And what a price. He tugged his shirt collar for the hundredth time. The tie was still tight, but not knowing how to retie it, he feared loosening it further. The jacket, with its smooth, iridescent silk, bunched under his arms and cinched around his waist. This mission must have cost the brothers dearly; the outfit, a new identity, a Movado Charm, this Shuttle ticket. Yet he had been assured even such extravagant sowing would reap a thousand-fold reward. How then could he refuse?

God willed it. He was coming home.

Drop City was below the horizon. He craned his neck nonetheless, hoping against reason the blue and white orb would peek into view.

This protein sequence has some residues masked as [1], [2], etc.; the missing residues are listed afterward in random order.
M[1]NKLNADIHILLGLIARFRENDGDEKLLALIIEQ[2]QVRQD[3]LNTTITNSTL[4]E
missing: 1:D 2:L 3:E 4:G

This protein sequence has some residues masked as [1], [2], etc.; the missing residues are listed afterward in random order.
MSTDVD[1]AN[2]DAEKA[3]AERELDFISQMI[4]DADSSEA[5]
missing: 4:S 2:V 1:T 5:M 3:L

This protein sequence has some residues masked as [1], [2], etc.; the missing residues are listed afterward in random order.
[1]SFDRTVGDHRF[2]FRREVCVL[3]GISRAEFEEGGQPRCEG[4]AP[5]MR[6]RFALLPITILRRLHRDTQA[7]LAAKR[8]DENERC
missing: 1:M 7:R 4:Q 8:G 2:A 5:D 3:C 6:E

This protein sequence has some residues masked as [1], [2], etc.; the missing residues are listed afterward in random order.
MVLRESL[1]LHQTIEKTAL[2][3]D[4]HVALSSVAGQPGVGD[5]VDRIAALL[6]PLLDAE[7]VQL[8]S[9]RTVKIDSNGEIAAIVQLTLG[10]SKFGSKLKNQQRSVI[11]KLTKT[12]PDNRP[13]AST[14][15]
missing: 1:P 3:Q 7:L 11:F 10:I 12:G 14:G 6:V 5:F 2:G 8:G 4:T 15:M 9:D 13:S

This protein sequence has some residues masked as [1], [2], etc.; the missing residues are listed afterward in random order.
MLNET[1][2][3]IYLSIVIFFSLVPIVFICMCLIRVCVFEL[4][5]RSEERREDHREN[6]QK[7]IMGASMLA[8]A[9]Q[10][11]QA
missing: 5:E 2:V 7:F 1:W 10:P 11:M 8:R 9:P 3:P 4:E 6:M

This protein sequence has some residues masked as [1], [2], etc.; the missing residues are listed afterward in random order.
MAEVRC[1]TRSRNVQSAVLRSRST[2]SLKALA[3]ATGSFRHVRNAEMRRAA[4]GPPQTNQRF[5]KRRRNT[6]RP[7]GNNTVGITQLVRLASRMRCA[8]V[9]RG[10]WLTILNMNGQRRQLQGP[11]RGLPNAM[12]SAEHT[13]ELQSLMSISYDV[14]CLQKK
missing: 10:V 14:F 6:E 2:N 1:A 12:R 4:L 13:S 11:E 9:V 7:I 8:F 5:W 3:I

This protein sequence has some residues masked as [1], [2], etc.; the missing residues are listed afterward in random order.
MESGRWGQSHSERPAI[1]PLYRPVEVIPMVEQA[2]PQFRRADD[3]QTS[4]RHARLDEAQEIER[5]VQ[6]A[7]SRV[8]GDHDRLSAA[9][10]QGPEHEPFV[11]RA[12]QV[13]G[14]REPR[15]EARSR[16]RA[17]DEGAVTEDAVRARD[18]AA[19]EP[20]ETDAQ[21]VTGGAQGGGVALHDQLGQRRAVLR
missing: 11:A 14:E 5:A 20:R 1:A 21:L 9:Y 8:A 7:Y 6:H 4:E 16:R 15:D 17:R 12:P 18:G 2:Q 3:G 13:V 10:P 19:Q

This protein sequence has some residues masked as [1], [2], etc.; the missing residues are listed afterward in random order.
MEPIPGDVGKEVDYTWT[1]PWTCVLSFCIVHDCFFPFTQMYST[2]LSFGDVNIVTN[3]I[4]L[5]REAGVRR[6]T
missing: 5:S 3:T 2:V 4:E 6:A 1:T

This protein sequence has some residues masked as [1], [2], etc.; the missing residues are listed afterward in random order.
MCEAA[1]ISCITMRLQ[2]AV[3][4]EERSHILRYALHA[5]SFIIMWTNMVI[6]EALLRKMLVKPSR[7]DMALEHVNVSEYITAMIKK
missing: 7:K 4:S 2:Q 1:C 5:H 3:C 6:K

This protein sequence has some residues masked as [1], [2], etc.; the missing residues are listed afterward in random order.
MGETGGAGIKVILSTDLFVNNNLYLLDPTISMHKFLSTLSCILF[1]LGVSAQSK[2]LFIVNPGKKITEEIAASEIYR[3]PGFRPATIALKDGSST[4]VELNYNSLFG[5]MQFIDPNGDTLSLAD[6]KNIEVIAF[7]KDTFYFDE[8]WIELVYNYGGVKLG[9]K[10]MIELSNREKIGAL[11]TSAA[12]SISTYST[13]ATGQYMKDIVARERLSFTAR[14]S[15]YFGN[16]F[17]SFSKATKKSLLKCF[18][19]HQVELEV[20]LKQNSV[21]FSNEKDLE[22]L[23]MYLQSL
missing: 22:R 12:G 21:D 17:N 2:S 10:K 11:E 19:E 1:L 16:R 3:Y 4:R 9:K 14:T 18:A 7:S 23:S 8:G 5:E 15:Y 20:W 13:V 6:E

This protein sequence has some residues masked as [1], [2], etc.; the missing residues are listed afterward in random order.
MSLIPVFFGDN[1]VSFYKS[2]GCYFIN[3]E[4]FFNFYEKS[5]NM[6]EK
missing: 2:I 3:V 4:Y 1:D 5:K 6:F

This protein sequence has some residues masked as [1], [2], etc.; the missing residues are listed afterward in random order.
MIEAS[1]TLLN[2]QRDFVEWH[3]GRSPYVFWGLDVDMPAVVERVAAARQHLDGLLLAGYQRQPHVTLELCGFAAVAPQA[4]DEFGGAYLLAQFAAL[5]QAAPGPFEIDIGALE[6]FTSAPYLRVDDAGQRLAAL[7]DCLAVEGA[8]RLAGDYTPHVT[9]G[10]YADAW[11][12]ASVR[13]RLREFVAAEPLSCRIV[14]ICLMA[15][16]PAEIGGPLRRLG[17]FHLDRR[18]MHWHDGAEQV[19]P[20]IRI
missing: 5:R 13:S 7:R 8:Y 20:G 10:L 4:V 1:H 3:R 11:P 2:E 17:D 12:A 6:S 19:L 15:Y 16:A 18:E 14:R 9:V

He calmed himself. This was a layover – a minor delay. Lakshmi Lunar Station was one stop from the end of his journey; he’d be planetside soon enough.
If he wanted, he could watch the azure oceans and pearl-swirled clouds until they broke atmosphere. After all, Executive Class view screens tapped video feed from all around the shuttle, even the cockpit.

Fifteen years ago, he had been certain he was gone forever. Sentenced to permanent indenture to the biotech giant Genzyme, he been assigned to their deep-space arcology near the gas giant Zang Guo. That day, booster’s shuddering, he had elbowed his way to a bulkhead seat and stared for hours out a tiny porthole, first at the receding pale blue orb, then when the tears dried, at the stars.